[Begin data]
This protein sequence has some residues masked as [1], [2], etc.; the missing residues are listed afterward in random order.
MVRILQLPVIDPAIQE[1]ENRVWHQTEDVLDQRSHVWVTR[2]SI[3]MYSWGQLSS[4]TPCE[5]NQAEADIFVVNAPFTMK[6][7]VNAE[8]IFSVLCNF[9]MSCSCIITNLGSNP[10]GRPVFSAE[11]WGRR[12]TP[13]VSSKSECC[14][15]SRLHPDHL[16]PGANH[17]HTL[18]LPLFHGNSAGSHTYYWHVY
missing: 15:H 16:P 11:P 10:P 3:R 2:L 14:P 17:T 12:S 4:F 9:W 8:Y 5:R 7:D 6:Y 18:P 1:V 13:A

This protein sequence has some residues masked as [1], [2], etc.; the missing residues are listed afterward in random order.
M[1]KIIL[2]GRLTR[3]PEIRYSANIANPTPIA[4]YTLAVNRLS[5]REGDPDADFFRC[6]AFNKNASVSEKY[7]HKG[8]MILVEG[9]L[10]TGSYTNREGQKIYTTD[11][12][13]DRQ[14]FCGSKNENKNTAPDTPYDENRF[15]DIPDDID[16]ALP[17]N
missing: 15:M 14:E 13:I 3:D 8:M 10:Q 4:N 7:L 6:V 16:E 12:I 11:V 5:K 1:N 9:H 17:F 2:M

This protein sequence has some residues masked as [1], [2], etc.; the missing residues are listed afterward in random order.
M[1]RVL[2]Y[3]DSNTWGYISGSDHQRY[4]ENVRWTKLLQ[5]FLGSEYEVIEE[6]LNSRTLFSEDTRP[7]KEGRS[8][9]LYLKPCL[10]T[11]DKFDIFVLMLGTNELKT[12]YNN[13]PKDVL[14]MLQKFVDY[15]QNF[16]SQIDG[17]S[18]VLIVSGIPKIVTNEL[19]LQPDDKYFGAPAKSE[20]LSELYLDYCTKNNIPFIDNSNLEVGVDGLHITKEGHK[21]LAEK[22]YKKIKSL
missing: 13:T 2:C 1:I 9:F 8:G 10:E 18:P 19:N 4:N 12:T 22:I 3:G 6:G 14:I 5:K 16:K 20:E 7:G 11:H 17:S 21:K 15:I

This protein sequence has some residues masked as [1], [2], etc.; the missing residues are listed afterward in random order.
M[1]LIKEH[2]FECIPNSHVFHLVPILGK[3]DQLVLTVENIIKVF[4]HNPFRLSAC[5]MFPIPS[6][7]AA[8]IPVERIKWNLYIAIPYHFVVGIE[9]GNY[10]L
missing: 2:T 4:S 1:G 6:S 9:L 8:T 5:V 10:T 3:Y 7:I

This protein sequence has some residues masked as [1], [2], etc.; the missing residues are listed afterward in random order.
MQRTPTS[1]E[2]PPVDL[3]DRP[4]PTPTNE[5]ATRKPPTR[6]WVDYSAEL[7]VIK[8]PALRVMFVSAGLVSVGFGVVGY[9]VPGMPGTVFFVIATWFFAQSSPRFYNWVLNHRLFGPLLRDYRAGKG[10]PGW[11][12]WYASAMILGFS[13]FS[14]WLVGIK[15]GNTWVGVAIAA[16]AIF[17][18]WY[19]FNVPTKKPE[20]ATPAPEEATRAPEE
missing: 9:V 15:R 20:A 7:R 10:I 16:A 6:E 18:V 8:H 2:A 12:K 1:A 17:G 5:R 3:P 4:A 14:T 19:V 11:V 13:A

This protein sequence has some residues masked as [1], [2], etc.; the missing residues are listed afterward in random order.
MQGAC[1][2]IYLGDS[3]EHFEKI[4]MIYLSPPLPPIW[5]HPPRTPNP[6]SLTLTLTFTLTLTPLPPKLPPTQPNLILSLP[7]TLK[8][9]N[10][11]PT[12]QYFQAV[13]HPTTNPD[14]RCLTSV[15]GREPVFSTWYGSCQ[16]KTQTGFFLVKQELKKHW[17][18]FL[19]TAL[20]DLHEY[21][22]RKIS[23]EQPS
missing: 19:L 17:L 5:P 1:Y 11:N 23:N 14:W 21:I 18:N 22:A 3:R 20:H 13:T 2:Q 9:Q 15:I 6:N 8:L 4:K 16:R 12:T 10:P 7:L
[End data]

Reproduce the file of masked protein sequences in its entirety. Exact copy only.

This protein sequence has some residues masked as [1], [2], etc.; the missing residues are listed afterward in random order.
MVRILQLPVIDPAIQE[1]ENRVWHQTEDVLDQRSHVWVTR[2]SI[3]MYSWGQLSS[4]TPCE[5]NQAEADIFVVNAPFTMK[6][7]VNAE[8]IFSVLCNF[9]MSCSCIITNLGSNP[10]GRPVFSAE[11]WGRR[12]TP[13]VSSKSECC[14][15]SRLHPDHL[16]PGANH[17]HTL[18]LPLFHGNSAGSHTYYWHVY
missing: 15:H 16:P 11:P 10:P 3:R 2:L 14:P 17:T 12:S 4:F 9:W 8:Y 5:R 7:D 6:Y 18:P 1:V 13:A

This protein sequence has some residues masked as [1], [2], etc.; the missing residues are listed afterward in random order.
M[1]KIIL[2]GRLTR[3]PEIRYSANIANPTPIA[4]YTLAVNRLS[5]REGDPDADFFRC[6]AFNKNASVSEKY[7]HKG[8]MILVEG[9]L[10]TGSYTNREGQKIYTTD[11][12][13]DRQ[14]FCGSKNENKNTAPDTPYDENRF[15]DIPDDID[16]ALP[17]N
missing: 15:M 14:E 13:I 3:D 8:M 10:Q 4:N 7:L 6:V 16:E 12:I 11:V 5:K 1:N 9:H 17:F 2:M

This protein sequence has some residues masked as [1], [2], etc.; the missing residues are listed afterward in random order.
M[1]RVL[2]Y[3]DSNTWGYISGSDHQRY[4]ENVRWTKLLQ[5]FLGSEYEVIEE[6]LNSRTLFSEDTRP[7]KEGRS[8][9]LYLKPCL[10]T[11]DKFDIFVLMLGTNELKT[12]YNN[13]PKDVL[14]MLQKFVDY[15]QNF[16]SQIDG[17]S[18]VLIVSGIPKIVTNEL[19]LQPDDKYFGAPAKSE[20]LSELYLDYCTKNNIPFIDNSNLEVGVDGLHITKEGHK[21]LAEK[22]YKKIKSL
missing: 13:T 2:C 1:I 9:F 8:G 10:E 18:P 19:N 4:N 12:T 22:I 3:G 6:G 14:I 5:K 16:K 20:E 7:G 11:H 17:S 21:K 15:I

This protein sequence has some residues masked as [1], [2], etc.; the missing residues are listed afterward in random order.
M[1]LIKEH[2]FECIPNSHVFHLVPILGK[3]DQLVLTVENIIKVF[4]HNPFRLSAC[5]MFPIPS[6][7]AA[8]IPVERIKWNLYIAIPYHFVVGIE[9]GNY[10]L
missing: 2:T 4:S 1:G 6:S 9:L 8:T 5:V 10:T 3:Y 7:I

This protein sequence has some residues masked as [1], [2], etc.; the missing residues are listed afterward in random order.
MQRTPTS[1]E[2]PPVDL[3]DRP[4]PTPTNE[5]ATRKPPTR[6]WVDYSAEL[7]VIK[8]PALRVMFVSAGLVSVGFGVVGY[9]VPGMPGTVFFVIATWFFAQSSPRFYNWVLNHRLFGPLLRDYRAGKG[10]PGW[11][12]WYASAMILGFS[13]FS[14]WLVGIK[15]GNTWVGVAIAA[16]AIF[17][18]WY[19]FNVPTKKPE[20]ATPAPEEATRAPEE
missing: 9:V 15:R 20:A 7:R 10:I 16:A 6:E 18:V 8:H 2:A 12:K 1:A 17:G 5:R 3:P 4:A 14:T 19:V 11:V 13:A

This protein sequence has some residues masked as [1], [2], etc.; the missing residues are listed afterward in random order.
MQGAC[1][2]IYLGDS[3]EHFEKI[4]MIYLSPPLPPIW[5]HPPRTPNP[6]SLTLTLTFTLTLTPLPPKLPPTQPNLILSLP[7]TLK[8][9]N[10][11]PT[12]QYFQAV[13]HPTTNPD[14]RCLTSV[15]GREPVFSTWYGSCQ[16]KTQTGFFLVKQELKKHW[17][18]FL[19]TAL[20]DLHEY[21][22]RKIS[23]EQPS
missing: 19:L 17:L 5:P 1:Y 11:N 23:N 14:W 21:I 18:N 22:A 3:R 20:H 13:T 2:Q 9:Q 15:I 6:N 8:L 4:K 16:R 12:T 10:P 7:L